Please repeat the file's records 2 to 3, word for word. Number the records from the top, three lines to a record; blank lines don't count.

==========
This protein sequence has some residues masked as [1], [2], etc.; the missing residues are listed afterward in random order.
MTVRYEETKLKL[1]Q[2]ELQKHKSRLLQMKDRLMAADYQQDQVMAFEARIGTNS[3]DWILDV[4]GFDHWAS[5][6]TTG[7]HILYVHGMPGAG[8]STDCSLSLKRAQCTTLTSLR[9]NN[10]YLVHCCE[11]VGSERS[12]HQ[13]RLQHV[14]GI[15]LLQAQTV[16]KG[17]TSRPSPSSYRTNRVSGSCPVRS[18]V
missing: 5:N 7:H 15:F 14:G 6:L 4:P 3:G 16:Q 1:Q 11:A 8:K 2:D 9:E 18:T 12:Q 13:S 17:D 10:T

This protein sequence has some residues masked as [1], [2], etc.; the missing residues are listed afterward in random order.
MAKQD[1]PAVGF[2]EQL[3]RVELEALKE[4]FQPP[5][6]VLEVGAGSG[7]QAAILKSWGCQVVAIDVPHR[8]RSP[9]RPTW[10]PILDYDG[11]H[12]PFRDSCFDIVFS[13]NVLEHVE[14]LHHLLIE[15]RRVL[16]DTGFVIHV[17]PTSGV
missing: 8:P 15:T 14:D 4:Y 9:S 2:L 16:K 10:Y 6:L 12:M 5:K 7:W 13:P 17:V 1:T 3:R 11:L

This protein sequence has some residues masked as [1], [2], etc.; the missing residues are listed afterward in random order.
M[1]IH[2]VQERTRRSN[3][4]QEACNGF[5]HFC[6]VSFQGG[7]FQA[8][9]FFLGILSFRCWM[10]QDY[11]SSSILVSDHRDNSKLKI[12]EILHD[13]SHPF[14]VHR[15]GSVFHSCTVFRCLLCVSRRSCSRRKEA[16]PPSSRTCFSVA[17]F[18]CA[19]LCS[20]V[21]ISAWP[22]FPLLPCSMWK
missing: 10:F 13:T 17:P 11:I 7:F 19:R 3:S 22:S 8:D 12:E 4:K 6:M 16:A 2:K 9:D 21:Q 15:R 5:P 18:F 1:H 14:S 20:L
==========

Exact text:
This protein sequence has some residues masked as [1], [2], etc.; the missing residues are listed afterward in random order.
MAKQD[1]PAVGF[2]EQL[3]RVELEALKE[4]FQPP[5][6]VLEVGAGSG[7]QAAILKSWGCQVVAIDVPHR[8]RSP[9]RPTW[10]PILDYDG[11]H[12]PFRDSCFDIVFS[13]NVLEHVE[14]LHHLLIE[15]RRVL[16]DTGFVIHV[17]PTSGV
missing: 8:P 15:T 14:D 4:Y 9:S 2:L 16:K 10:Y 6:L 12:M 5:K 7:W 13:P 17:V 1:T 3:R 11:L

This protein sequence has some residues masked as [1], [2], etc.; the missing residues are listed afterward in random order.
M[1]IH[2]VQERTRRSN[3][4]QEACNGF[5]HFC[6]VSFQGG[7]FQA[8][9]FFLGILSFRCWM[10]QDY[11]SSSILVSDHRDNSKLKI[12]EILHD[13]SHPF[14]VHR[15]GSVFHSCTVFRCLLCVSRRSCSRRKEA[16]PPSSRTCFSVA[17]F[18]CA[19]LCS[20]V[21]ISAWP[22]FPLLPCSMWK
missing: 10:F 13:T 17:P 11:I 7:F 19:R 3:S 22:S 8:D 12:E 4:K 6:M 16:A 2:K 9:D 21:Q 15:R 5:P 18:F 1:H 14:S 20:L